Why US Profits Have Soared amid Slow Economic Gains

There seems to be a disconnect between US corporate earnings and the state of the economy these days. Aggregate profits are growing at a blistering pace, although the economic growth remains relatively modest.

You can see this in preliminary data on third-quarter gross domestic product (GDP), which shows that US operating profits rose to $2.04 trillion, according to our analysis. That’s an annualized gain of 22% over the second quarter of 2011 and 11.3% ahead of the third quarter of 2010.

Profits are even more impressive when we look back to the start of the economic recovery in mid-2009. Since then, US operating profits have posted a cumulative gain of 61.6%—10 points higher than the postwar average (Display ). This wasn’t just the result of high earnings abroad: earnings from domestic operations alone have jumped 70%, 13 points higher than the average in previous recoveries. Yet, over the same period, the cumulative growth of nominal GDP has been 9.7%—less than half the average of the six recoveries in the past 50 years. A Robust Profit Cycle in a Weak Recovery How are companies managing to boost profitability so much amid such weak economic conditions? I think there are two key explanations: improved productivity and low interest rates. After a recession, companies often improve profitability by raising prices higher than unit labor costs. Labor cost growth tends to be restrained in the initial stages of recovery because companies aren’t yet hiring many new workers. In the current recovery, price increases have been running at a relatively modest 1.8% per year, but the job market remains so soft that the cumulative rate of price increases has exceeded the change in unit labor costs by five percentage points—the widest gap in 50 years.

Low interest rates have helped by reducing capital costs. Net interest payments of nonfinancial companies fell to an estimated $100 billion (annualized) in the third quarter of 2011, from about $155 billion at the start of the recovery.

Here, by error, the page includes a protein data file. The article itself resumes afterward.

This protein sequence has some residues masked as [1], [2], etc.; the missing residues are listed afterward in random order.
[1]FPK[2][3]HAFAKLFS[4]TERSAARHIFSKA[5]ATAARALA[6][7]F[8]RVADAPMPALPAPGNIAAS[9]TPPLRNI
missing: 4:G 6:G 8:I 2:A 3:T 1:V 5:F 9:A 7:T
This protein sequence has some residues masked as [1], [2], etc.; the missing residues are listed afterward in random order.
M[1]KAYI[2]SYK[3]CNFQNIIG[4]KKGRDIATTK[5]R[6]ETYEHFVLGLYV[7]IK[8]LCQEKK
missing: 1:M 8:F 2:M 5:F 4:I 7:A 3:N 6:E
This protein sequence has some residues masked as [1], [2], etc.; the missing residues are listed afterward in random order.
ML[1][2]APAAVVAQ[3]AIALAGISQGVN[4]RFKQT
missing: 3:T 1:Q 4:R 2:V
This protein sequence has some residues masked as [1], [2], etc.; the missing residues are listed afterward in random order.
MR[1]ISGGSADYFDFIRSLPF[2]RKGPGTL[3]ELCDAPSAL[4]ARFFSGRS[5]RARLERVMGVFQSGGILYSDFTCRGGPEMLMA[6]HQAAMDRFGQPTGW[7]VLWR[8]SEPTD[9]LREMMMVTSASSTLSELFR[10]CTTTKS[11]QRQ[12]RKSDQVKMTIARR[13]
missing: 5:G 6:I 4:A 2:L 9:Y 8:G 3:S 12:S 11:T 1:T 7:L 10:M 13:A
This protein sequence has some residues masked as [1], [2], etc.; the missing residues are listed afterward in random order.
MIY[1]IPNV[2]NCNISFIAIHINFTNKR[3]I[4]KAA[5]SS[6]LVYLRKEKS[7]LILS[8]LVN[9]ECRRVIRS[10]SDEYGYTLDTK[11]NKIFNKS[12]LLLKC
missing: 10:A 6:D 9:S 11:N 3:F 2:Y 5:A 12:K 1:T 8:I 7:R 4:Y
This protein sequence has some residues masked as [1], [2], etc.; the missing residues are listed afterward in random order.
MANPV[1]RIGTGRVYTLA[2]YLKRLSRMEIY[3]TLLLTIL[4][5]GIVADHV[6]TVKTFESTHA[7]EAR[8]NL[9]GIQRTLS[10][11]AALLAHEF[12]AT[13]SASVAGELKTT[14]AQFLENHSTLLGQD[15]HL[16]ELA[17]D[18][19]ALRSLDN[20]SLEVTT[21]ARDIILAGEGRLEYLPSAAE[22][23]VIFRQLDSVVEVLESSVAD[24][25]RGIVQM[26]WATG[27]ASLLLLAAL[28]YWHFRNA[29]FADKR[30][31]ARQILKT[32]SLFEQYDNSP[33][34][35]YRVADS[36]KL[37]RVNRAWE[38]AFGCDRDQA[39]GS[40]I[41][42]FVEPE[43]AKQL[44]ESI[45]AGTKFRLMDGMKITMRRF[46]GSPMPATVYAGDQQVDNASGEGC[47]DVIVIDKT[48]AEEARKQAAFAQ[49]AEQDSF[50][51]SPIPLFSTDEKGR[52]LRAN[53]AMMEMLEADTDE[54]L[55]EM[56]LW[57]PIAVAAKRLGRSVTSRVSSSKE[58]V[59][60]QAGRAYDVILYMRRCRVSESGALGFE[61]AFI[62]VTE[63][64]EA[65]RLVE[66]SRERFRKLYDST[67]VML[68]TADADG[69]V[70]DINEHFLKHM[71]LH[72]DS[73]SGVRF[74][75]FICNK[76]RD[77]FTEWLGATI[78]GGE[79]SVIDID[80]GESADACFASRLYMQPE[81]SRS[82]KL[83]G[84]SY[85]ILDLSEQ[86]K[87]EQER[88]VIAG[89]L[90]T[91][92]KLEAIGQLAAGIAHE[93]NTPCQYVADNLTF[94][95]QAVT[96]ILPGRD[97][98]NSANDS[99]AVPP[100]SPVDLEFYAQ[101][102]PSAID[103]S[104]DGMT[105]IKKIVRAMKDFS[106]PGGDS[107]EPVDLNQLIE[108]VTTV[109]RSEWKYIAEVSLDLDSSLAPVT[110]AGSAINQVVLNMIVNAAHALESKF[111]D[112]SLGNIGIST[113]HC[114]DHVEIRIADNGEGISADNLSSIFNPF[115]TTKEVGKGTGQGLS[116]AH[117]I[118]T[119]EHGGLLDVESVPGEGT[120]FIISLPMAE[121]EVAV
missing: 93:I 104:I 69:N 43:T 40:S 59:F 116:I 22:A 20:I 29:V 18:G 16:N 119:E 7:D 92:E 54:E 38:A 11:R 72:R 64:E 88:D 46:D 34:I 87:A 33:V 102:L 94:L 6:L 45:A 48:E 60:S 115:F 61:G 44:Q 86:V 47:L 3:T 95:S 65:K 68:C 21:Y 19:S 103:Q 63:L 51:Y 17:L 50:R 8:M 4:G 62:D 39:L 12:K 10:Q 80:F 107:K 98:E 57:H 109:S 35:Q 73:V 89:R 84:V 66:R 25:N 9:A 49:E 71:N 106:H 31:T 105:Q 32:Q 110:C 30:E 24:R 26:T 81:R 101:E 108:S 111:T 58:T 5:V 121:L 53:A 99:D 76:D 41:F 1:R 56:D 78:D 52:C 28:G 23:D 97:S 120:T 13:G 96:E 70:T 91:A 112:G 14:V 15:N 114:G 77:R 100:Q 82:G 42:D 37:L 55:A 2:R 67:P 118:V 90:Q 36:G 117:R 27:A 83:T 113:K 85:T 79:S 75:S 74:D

Nonfinancial companies now have the highest profit margins since the 1960s. According to the GDP data, inflation-adjusted profit margins reached about 15% in the third quarter—a record increase of nearly six points since the recovery began.

It will be tough to match these gains next year. If the job market picks up, the gap between prices and labor costs will almost certainly narrow. And even though interest rates are likely to stay low, US companies won’t benefit much more, because capital costs have already fallen sharply. But we still forecast that US operating profits should rise by 8% to 10% in 2012—a much healthier clip than the prevailing economic gloom might lead you to believe.

Joseph G. Carson

Director—Global Economic Research
Joseph G. Carson joined the firm in 2001. He oversees the Economic Analysis team for AllianceBernstein Fixed Income and has primary responsibility for the economic and interest-rate analysis of the US. Previously, Carson was chief economist of the Americas for UBS Warburg, where he was primarily responsible for forecasting the US economy and interest rates. From 1996 to 1999, he was chief US economist at Deutsche Bank. While there, Carson was named to the Institutional Investor All-Star Team for Fixed Income. He began his professional career in 1977 as a staff economist for the chief economist’s office in the US Department of Commerce, where he was designated the department’s representative at the Council on Wage and Price Stability during President Carter’s voluntary wage and price guidelines program. In 1979, Carson joined General Motors as an analyst. He held a variety of roles at GM, including chief forecaster for North America and chief analyst in charge of production recommendations for the Truck Group. From 1981 to 1986, Carson served as vice president and senior economist for the Capital Markets Economics Group at Merrill Lynch. In 1986, he joined Chemical Bank; he later became its chief economist. From 1992 to 1996, Carson served as chief economist at Dean Witter, where he sat on the investment-policy and stock-selection committees. He received his BA and MA from Youngstown State University and did his PhD coursework at George Washington University. Location: New York

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